Retailing for a very low $200, one would think that the Marmot Tullus Hoody would be a prime candidate for our Best Bang for the Buck Award, and indeed, that is exactly why we wanted to test it in this year's review. While we think that this jacket actually provides good value, combining fairly decent warmth and water resistance, not to mention a comfortable fit, it also lacked the awesome features and compressibility that helped propel the Outdoor Research Transcendent Hoody ahead of it in the overall rankings. That said, while the Transcendent Hoody uses slightly higher quality 650-fill power down, the down isn't hydrophobically treated, and we found it to be not quite as warm or as water resistant as the Tullus Hoody. At the end of the day, both are worthy choices for the person looking to spend as little money on down as possible, despite their relatively low overall scores.
Looking to save even more money and go hoodless?
Like most of the hooded down jackets that we tested for this review, the Tullus Hoody
can be purchased hoodless, making it lighter, easier to layer over, and saving a little bit of cash in the process. If this interests you, check out the Marmot Tullus Jacket
, which retails for $175.
Despite being a warm and comfortable jacket, the Tullus Hoody was among the bottom three in our comparative review. To compare how it stacked up to other competitors, reference the chart above.
The Marmot Tullus Hoody is a no-frills, very affordable down jacket that is pretty warm and plenty comfortable. Keeping us warm while checking in on the ice conditions at the Ouray Ice Park, waiting for opening day.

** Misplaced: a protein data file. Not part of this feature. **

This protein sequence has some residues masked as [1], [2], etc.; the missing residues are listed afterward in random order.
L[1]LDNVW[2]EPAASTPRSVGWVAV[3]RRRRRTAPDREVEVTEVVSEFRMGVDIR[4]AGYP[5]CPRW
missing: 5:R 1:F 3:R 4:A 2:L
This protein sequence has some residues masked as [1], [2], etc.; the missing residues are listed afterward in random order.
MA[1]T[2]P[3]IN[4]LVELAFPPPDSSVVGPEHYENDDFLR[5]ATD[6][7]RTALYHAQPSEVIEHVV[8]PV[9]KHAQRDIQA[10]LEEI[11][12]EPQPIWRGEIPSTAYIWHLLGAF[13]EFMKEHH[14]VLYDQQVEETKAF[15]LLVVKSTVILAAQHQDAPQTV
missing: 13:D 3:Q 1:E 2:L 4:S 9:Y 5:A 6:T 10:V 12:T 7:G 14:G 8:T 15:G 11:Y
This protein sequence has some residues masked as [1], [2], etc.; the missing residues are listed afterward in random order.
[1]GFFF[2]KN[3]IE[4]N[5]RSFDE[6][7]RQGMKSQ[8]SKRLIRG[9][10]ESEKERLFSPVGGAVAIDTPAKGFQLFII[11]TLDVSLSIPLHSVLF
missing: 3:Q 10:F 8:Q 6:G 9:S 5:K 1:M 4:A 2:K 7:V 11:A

Despite using the lowest fill power down of any jacket in this review — 600 — coupled with sewn-through construction, the Tullus Hoody is surprisingly warm. It reminds one of a heavy down comforter, and what Marmot lost in heat-trapping loft by using lower fill power down they made up for by simply stuffing a whole lot more of it in there. When conducting side-by-side comparison tests, we felt that this jacket was not quite as warm as the Patagonia Down Sweater Hoody, but was no doubt warmer than the Mountain Hardwear Ghost Whisperer Hooded. While it trapped the warmth well to keep us warm around the well-insulated torso, we lamented the total lack of drawcords at the hood or hem and noticed that cold air tended to infiltrate in these areas. 7 out of 10 points.
Despite only using 600-fill power down, the Tullus Hoody is fairly warm. The biggest warmth-related issue for us was the lack of draw cords on the wide fitting hem, making it easy for cold air to infiltrate our warmth envelope.
Our size men's Large Tullus Hoody weighed in at 17.4 ounces on our independent scale, which is the cost of using lower fill-power down and having to compensate by using a ton of it. While 17.4 ounces really isn't super heavy, it was the second heaviest in this lightweight down jacket review, behind only the Mountain Hardwear StretchDown Hooded. We gave it 4 out of 10 points.
This jacket uses Marmot's proprietary Down Defender treatment to give the down clusters a hydrophobic treatment. Marmot claims that this treatment makes the down 150% more water resistant, and also helps it dry out significantly faster if it does get waterlogged. We had a hard time testing the veracity of these claims but found that the DWR coating on the ripstop polyester face fabric worked fairly well.
We initially tested all the jackets DWR coatings by spraying them copiously with a spray bottle to simulate light rain, here testing the Tullus Hoody.
It caused water to bead up and shed off, although small amounts of water were observed being absorbed into the face fabric, more than what we noticed with the Mountain Hardwear Ghost Whisperer Hooded, but less than the StretchDown Hooded. We gave it 8 out of 10 points, making this the best attribute of this jacket.
As you can see here, the DWR coating on the Tullus Hoody is merely adequate. In some places it is causing water to bead and shed well, while at others you can see water seeping into the face fabric. Inside, this jacket uses Marmot's Down Defender treatment.